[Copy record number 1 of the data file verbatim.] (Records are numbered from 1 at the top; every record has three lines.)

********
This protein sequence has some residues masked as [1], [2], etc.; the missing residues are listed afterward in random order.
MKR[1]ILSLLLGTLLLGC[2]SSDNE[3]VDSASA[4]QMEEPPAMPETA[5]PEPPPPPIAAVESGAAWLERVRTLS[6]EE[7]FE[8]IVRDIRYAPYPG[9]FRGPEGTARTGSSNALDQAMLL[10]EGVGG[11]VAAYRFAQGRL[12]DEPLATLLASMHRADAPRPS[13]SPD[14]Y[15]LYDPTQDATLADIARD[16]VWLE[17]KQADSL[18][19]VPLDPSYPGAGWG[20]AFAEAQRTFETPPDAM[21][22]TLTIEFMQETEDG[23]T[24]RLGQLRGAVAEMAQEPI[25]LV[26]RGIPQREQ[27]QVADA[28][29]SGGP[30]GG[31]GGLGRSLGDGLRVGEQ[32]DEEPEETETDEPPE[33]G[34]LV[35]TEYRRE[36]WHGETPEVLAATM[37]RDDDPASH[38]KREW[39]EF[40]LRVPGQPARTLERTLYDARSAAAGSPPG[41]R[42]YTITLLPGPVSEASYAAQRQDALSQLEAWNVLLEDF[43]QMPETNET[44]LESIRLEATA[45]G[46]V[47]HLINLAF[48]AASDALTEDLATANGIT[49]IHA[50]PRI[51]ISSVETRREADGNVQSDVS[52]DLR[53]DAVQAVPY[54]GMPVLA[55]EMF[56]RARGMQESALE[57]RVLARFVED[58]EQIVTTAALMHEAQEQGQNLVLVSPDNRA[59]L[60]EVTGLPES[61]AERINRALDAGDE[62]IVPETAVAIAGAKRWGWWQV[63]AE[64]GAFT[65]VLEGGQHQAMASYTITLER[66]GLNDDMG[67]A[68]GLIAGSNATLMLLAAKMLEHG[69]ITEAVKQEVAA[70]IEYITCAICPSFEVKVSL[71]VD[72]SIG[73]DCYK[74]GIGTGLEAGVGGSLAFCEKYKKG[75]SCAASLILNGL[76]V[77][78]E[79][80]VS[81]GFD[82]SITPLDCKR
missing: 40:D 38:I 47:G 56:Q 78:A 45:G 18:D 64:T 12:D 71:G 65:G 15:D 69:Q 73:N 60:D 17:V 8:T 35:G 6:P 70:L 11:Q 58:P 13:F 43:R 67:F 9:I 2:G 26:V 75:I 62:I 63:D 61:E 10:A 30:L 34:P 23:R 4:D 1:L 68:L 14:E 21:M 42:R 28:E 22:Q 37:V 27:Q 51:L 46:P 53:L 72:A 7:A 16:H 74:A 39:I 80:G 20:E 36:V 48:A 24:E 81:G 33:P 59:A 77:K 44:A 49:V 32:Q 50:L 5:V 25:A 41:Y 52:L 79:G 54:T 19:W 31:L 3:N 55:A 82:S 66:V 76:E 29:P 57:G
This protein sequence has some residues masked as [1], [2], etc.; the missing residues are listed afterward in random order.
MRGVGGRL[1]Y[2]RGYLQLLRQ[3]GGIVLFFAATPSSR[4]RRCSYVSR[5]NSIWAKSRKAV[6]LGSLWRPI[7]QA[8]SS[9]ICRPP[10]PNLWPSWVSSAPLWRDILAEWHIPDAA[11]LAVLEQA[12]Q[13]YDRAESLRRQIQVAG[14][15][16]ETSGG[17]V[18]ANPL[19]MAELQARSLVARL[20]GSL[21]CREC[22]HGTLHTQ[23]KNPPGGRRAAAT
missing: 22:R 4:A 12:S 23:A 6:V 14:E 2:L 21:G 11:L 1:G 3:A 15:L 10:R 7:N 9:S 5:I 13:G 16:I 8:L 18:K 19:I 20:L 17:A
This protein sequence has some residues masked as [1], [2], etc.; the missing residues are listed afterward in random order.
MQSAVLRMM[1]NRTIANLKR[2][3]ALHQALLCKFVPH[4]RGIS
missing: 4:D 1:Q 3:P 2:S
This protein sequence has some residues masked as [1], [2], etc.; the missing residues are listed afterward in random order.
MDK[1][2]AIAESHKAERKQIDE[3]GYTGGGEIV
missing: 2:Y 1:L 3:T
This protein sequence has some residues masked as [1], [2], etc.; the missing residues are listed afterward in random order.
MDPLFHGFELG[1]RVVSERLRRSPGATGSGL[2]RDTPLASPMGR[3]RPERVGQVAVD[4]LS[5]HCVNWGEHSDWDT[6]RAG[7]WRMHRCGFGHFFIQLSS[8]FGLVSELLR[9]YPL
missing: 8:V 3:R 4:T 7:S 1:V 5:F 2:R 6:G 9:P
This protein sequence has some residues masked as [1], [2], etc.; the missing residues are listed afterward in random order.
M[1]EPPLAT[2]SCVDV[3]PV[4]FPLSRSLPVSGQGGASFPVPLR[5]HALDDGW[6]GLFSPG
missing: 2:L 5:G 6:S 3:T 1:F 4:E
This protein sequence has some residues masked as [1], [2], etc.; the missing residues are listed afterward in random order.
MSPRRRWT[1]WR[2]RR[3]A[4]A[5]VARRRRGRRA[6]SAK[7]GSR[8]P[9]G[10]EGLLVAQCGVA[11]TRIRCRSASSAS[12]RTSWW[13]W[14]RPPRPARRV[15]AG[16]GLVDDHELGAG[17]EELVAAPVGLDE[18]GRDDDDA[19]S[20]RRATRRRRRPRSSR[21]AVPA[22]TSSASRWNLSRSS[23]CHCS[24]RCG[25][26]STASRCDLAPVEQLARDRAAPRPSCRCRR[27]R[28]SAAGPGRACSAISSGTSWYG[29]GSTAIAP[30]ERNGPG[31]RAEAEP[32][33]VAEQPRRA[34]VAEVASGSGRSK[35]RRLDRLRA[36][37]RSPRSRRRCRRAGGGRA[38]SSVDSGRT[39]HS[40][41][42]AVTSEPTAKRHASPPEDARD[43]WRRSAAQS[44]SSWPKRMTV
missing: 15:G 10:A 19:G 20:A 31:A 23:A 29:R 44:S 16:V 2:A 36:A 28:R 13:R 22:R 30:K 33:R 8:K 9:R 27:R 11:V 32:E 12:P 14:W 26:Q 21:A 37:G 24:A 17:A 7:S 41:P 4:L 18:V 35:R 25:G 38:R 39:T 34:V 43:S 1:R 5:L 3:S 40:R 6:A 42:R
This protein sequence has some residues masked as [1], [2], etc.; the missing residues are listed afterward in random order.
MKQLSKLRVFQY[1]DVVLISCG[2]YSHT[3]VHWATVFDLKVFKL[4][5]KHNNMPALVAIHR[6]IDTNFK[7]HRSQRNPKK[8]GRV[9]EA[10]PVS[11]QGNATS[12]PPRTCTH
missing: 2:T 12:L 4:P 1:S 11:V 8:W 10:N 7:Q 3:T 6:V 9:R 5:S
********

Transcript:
This protein sequence has some residues masked as [1], [2], etc.; the missing residues are listed afterward in random order.
MKR[1]ILSLLLGTLLLGC[2]SSDNE[3]VDSASA[4]QMEEPPAMPETA[5]PEPPPPPIAAVESGAAWLERVRTLS[6]EE[7]FE[8]IVRDIRYAPYPG[9]FRGPEGTARTGSSNALDQAMLL[10]EGVGG[11]VAAYRFAQGRL[12]DEPLATLLASMHRADAPRPS[13]SPD[14]Y[15]LYDPTQDATLADIARD[16]VWLE[17]KQADSL[18][19]VPLDPSYPGAGWG[20]AFAEAQRTFETPPDAM[21][22]TLTIEFMQETEDG[23]T[24]RLGQLRGAVAEMAQEPI[25]LV[26]RGIPQREQ[27]QVADA[28][29]SGGP[30]GG[31]GGLGRSLGDGLRVGEQ[32]DEEPEETETDEPPE[33]G[34]LV[35]TEYRRE[36]WHGETPEVLAATM[37]RDDDPASH[38]KREW[39]EF[40]LRVPGQPARTLERTLYDARSAAAGSPPG[41]R[42]YTITLLPGPVSEASYAAQRQDALSQLEAWNVLLEDF[43]QMPETNET[44]LESIRLEATA[45]G[46]V[47]HLINLAF[48]AASDALTEDLATANGIT[49]IHA[50]PRI[51]ISSVETRREADGNVQSDVS[52]DLR[53]DAVQAVPY[54]GMPVLA[55]EMF[56]RARGMQESALE[57]RVLARFVED[58]EQIVTTAALMHEAQEQGQNLVLVSPDNRA[59]L[60]EVTGLPES[61]AERINRALDAGDE[62]IVPETAVAIAGAKRWGWWQV[63]AE[64]GAFT[65]VLEGGQHQAMASYTITLER[66]GLNDDMG[67]A[68]GLIAGSNATLMLLAAKMLEHG[69]ITEAVKQEVAA[70]IEYITCAICPSFEVKVSL[71]VD[72]SIG[73]DCYK[74]GIGTGLEAGVGGSLAFCEKYKKG[75]SCAASLILNGL[76]V[77][78]E[79][80]VS[81]GFD[82]SITPLDCKR
missing: 40:D 38:I 47:G 56:Q 78:A 45:G 18:D 64:T 12:D 71:G 65:G 15:D 69:Q 73:N 60:D 17:V 8:T 35:G 6:P 70:L 11:Q 58:P 13:F 43:R 67:F 9:I 2:G 26:V 75:I 62:I 63:D 61:E 10:A 30:L 34:P 23:R 4:D 1:L 68:L 14:E 21:M 42:R 28:E 22:Q 37:V 27:Q 51:L 46:P 53:L 72:A 7:A 16:H 74:A 39:I 80:G 20:E 36:V 48:A 24:E 81:G 33:P 59:A 77:K 44:A 49:V 32:Q 50:L 5:V 25:A 41:Y 52:L 79:G 54:T 19:W 31:L 3:N 55:A 82:S 66:V 76:E 29:P 57:G